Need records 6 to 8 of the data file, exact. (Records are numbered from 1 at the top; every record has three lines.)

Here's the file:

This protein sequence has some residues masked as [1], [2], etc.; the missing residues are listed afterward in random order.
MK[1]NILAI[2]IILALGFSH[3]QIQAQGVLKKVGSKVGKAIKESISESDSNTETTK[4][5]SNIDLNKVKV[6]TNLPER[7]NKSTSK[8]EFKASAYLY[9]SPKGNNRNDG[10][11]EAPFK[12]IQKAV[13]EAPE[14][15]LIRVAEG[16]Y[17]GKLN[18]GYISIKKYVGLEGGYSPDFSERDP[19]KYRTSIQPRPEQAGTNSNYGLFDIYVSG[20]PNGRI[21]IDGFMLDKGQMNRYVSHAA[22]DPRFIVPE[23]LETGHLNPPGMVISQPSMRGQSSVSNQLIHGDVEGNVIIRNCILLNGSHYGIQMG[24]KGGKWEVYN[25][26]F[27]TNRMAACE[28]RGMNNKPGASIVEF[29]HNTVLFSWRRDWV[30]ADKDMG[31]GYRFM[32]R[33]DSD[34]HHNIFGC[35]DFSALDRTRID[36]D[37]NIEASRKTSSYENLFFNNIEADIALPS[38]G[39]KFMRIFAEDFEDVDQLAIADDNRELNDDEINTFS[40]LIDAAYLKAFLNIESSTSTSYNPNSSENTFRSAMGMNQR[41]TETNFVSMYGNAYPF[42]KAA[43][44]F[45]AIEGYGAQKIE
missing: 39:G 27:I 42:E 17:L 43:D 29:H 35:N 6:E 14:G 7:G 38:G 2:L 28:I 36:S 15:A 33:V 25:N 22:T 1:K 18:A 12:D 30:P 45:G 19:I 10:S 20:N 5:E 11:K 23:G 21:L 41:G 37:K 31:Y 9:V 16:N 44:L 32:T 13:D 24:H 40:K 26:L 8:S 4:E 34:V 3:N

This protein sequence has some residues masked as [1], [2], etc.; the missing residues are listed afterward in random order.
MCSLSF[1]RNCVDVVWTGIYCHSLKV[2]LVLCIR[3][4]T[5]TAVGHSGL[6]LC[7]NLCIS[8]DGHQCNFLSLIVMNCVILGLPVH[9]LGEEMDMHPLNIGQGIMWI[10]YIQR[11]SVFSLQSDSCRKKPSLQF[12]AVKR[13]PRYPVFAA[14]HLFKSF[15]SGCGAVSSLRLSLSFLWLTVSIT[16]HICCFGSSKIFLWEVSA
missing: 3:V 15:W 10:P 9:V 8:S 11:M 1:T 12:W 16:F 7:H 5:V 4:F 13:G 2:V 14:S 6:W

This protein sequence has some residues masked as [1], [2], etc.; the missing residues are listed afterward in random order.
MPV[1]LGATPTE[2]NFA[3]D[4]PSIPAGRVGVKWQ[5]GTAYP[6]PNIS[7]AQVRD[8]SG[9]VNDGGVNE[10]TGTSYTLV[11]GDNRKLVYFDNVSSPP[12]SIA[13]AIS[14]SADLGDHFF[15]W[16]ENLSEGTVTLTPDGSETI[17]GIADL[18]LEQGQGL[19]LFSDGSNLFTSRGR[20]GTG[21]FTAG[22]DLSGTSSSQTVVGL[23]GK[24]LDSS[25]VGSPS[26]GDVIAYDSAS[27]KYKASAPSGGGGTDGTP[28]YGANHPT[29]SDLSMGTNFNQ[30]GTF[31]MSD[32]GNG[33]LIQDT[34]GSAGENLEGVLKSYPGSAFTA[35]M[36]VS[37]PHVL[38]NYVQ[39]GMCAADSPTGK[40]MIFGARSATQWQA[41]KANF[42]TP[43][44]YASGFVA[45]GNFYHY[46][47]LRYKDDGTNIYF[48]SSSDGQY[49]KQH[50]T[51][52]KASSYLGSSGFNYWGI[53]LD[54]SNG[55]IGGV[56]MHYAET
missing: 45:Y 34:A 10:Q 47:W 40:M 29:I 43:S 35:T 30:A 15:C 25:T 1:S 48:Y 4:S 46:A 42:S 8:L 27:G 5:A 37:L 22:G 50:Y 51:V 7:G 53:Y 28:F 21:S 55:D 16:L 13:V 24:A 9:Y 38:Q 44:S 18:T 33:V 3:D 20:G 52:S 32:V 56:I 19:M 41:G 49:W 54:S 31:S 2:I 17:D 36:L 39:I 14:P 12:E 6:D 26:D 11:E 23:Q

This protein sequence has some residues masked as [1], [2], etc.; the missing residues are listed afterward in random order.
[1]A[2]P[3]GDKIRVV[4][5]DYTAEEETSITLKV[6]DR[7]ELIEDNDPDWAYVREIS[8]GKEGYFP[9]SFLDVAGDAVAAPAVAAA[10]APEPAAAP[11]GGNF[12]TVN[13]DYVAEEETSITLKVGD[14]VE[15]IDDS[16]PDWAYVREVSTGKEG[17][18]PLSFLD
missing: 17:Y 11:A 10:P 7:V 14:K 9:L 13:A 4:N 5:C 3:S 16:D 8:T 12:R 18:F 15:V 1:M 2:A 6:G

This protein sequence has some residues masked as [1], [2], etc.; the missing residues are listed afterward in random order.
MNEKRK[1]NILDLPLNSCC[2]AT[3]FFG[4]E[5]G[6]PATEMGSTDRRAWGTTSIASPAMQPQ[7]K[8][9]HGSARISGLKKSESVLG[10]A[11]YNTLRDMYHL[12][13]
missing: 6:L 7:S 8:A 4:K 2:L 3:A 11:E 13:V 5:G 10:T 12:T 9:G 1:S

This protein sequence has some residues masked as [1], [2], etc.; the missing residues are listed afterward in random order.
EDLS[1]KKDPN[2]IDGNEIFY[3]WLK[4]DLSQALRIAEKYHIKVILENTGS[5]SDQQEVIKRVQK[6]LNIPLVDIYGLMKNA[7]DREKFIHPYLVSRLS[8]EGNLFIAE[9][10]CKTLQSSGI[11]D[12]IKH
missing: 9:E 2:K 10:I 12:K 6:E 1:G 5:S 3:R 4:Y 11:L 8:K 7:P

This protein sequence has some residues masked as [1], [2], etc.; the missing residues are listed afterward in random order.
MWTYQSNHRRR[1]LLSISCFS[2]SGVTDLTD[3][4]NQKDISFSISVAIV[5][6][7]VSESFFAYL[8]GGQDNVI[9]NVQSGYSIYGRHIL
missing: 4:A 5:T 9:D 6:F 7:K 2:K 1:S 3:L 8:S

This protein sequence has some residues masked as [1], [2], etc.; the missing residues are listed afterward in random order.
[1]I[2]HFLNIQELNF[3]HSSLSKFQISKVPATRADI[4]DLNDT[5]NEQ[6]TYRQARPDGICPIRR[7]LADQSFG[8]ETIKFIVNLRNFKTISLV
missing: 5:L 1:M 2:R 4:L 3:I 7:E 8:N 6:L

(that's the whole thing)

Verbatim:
This protein sequence has some residues masked as [1], [2], etc.; the missing residues are listed afterward in random order.
EDLS[1]KKDPN[2]IDGNEIFY[3]WLK[4]DLSQALRIAEKYHIKVILENTGS[5]SDQQEVIKRVQK[6]LNIPLVDIYGLMKNA[7]DREKFIHPYLVSRLS[8]EGNLFIAE[9][10]CKTLQSSGI[11]D[12]IKH
missing: 9:E 2:K 10:I 12:K 6:E 1:G 5:S 3:R 4:Y 11:L 8:K 7:P

This protein sequence has some residues masked as [1], [2], etc.; the missing residues are listed afterward in random order.
MWTYQSNHRRR[1]LLSISCFS[2]SGVTDLTD[3][4]NQKDISFSISVAIV[5][6][7]VSESFFAYL[8]GGQDNVI[9]NVQSGYSIYGRHIL
missing: 4:A 5:T 9:D 6:F 7:K 2:K 1:S 3:L 8:S

This protein sequence has some residues masked as [1], [2], etc.; the missing residues are listed afterward in random order.
[1]I[2]HFLNIQELNF[3]HSSLSKFQISKVPATRADI[4]DLNDT[5]NEQ[6]TYRQARPDGICPIRR[7]LADQSFG[8]ETIKFIVNLRNFKTISLV
missing: 5:L 1:M 2:R 4:L 3:I 7:E 8:N 6:L